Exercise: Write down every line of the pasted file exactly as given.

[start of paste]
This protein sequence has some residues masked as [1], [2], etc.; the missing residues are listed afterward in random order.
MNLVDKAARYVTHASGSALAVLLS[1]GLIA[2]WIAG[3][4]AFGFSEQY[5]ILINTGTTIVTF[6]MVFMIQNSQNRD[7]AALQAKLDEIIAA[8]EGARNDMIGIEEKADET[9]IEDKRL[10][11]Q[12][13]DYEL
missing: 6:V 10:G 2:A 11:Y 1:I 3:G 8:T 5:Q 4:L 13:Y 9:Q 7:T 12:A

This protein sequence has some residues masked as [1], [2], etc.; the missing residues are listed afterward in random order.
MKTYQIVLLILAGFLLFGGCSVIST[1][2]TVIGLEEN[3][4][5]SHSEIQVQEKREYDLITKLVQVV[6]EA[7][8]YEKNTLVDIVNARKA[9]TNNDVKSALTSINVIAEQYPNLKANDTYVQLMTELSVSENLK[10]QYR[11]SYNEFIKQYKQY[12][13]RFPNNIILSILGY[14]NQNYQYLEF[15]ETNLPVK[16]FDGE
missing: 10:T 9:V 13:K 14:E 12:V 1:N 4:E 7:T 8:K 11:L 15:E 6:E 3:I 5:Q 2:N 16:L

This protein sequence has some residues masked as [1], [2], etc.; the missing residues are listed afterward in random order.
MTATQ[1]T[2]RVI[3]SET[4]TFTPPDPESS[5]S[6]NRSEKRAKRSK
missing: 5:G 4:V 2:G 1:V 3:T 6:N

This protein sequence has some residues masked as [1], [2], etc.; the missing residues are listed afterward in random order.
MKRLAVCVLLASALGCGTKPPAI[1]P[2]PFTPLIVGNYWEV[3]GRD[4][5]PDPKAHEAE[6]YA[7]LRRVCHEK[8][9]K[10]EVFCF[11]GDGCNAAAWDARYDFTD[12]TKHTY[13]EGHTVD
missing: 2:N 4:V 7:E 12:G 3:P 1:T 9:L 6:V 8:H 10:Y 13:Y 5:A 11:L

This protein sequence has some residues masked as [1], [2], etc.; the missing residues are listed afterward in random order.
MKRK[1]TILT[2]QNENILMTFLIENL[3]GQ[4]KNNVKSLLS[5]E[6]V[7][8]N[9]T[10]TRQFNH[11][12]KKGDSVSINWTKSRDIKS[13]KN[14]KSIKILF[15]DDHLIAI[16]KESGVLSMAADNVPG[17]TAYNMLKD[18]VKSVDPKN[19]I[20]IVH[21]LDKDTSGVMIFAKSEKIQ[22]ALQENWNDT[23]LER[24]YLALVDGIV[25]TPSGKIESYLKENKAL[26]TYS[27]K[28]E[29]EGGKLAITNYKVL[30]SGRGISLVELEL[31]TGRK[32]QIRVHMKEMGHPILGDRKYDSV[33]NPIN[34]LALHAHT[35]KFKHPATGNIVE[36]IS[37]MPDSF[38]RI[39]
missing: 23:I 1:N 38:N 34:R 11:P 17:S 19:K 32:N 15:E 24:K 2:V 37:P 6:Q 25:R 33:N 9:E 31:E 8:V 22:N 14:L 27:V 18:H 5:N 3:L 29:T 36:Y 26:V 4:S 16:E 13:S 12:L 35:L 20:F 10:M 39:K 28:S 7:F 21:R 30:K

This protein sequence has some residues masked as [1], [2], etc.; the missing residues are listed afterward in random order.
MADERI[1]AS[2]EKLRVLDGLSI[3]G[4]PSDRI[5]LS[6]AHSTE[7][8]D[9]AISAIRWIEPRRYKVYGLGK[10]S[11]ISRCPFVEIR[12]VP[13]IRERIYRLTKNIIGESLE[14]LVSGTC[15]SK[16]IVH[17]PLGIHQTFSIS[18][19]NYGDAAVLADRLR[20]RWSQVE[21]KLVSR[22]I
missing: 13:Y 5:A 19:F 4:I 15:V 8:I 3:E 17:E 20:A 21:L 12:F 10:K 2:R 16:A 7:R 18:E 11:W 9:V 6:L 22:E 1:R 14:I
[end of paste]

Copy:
This protein sequence has some residues masked as [1], [2], etc.; the missing residues are listed afterward in random order.
MNLVDKAARYVTHASGSALAVLLS[1]GLIA[2]WIAG[3][4]AFGFSEQY[5]ILINTGTTIVTF[6]MVFMIQNSQNRD[7]AALQAKLDEIIAA[8]EGARNDMIGIEEKADET[9]IEDKRL[10][11]Q[12][13]DYEL
missing: 6:V 10:G 2:A 11:Y 1:I 3:G 8:T 5:Q 4:L 13:Y 9:Q 7:T 12:A

This protein sequence has some residues masked as [1], [2], etc.; the missing residues are listed afterward in random order.
MKTYQIVLLILAGFLLFGGCSVIST[1][2]TVIGLEEN[3][4][5]SHSEIQVQEKREYDLITKLVQVV[6]EA[7][8]YEKNTLVDIVNARKA[9]TNNDVKSALTSINVIAEQYPNLKANDTYVQLMTELSVSENLK[10]QYR[11]SYNEFIKQYKQY[12][13]RFPNNIILSILGY[14]NQNYQYLEF[15]ETNLPVK[16]FDGE
missing: 10:T 9:V 13:K 14:E 12:V 1:N 4:E 7:T 8:K 11:L 15:E 6:E 3:I 5:Q 2:N 16:L

This protein sequence has some residues masked as [1], [2], etc.; the missing residues are listed afterward in random order.
MTATQ[1]T[2]RVI[3]SET[4]TFTPPDPESS[5]S[6]NRSEKRAKRSK
missing: 5:G 4:V 2:G 1:V 3:T 6:N

This protein sequence has some residues masked as [1], [2], etc.; the missing residues are listed afterward in random order.
MKRLAVCVLLASALGCGTKPPAI[1]P[2]PFTPLIVGNYWEV[3]GRD[4][5]PDPKAHEAE[6]YA[7]LRRVCHEK[8][9]K[10]EVFCF[11]GDGCNAAAWDARYDFTD[12]TKHTY[13]EGHTVD
missing: 2:N 4:V 7:E 12:G 3:P 1:T 9:L 6:V 8:H 10:Y 13:Y 5:A 11:L

This protein sequence has some residues masked as [1], [2], etc.; the missing residues are listed afterward in random order.
MKRK[1]TILT[2]QNENILMTFLIENL[3]GQ[4]KNNVKSLLS[5]E[6]V[7][8]N[9]T[10]TRQFNH[11][12]KKGDSVSINWTKSRDIKS[13]KN[14]KSIKILF[15]DDHLIAI[16]KESGVLSMAADNVPG[17]TAYNMLKD[18]VKSVDPKN[19]I[20]IVH[21]LDKDTSGVMIFAKSEKIQ[22]ALQENWNDT[23]LER[24]YLALVDGIV[25]TPSGKIESYLKENKAL[26]TYS[27]K[28]E[29]EGGKLAITNYKVL[30]SGRGISLVELEL[31]TGRK[32]QIRVHMKEMGHPILGDRKYDSV[33]NPIN[34]LALHAHT[35]KFKHPATGNIVE[36]IS[37]MPDSF[38]RI[39]
missing: 23:I 1:N 38:N 34:R 11:P 17:S 19:K 32:N 15:E 24:K 2:V 37:P 6:Q 25:R 33:N 9:E 31:E 8:V 22:N 14:L 27:V 18:H 5:N 3:L 29:T 36:Y 26:V 4:S 16:E 13:S 12:L 35:L 20:F 10:M 39:K 28:S 7:F 21:R 30:K

This protein sequence has some residues masked as [1], [2], etc.; the missing residues are listed afterward in random order.
MADERI[1]AS[2]EKLRVLDGLSI[3]G[4]PSDRI[5]LS[6]AHSTE[7][8]D[9]AISAIRWIEPRRYKVYGLGK[10]S[11]ISRCPFVEIR[12]VP[13]IRERIYRLTKNIIGESLE[14]LVSGTC[15]SK[16]IVH[17]PLGIHQTFSIS[18][19]NYGDAAVLADRLR[20]RWSQVE[21]KLVSR[22]I
missing: 13:Y 5:A 19:F 4:I 15:V 8:I 3:E 17:E 20:A 21:L 12:F 10:K 2:R 16:A 7:R 18:E 11:W 9:V 6:L 22:E 1:R 14:I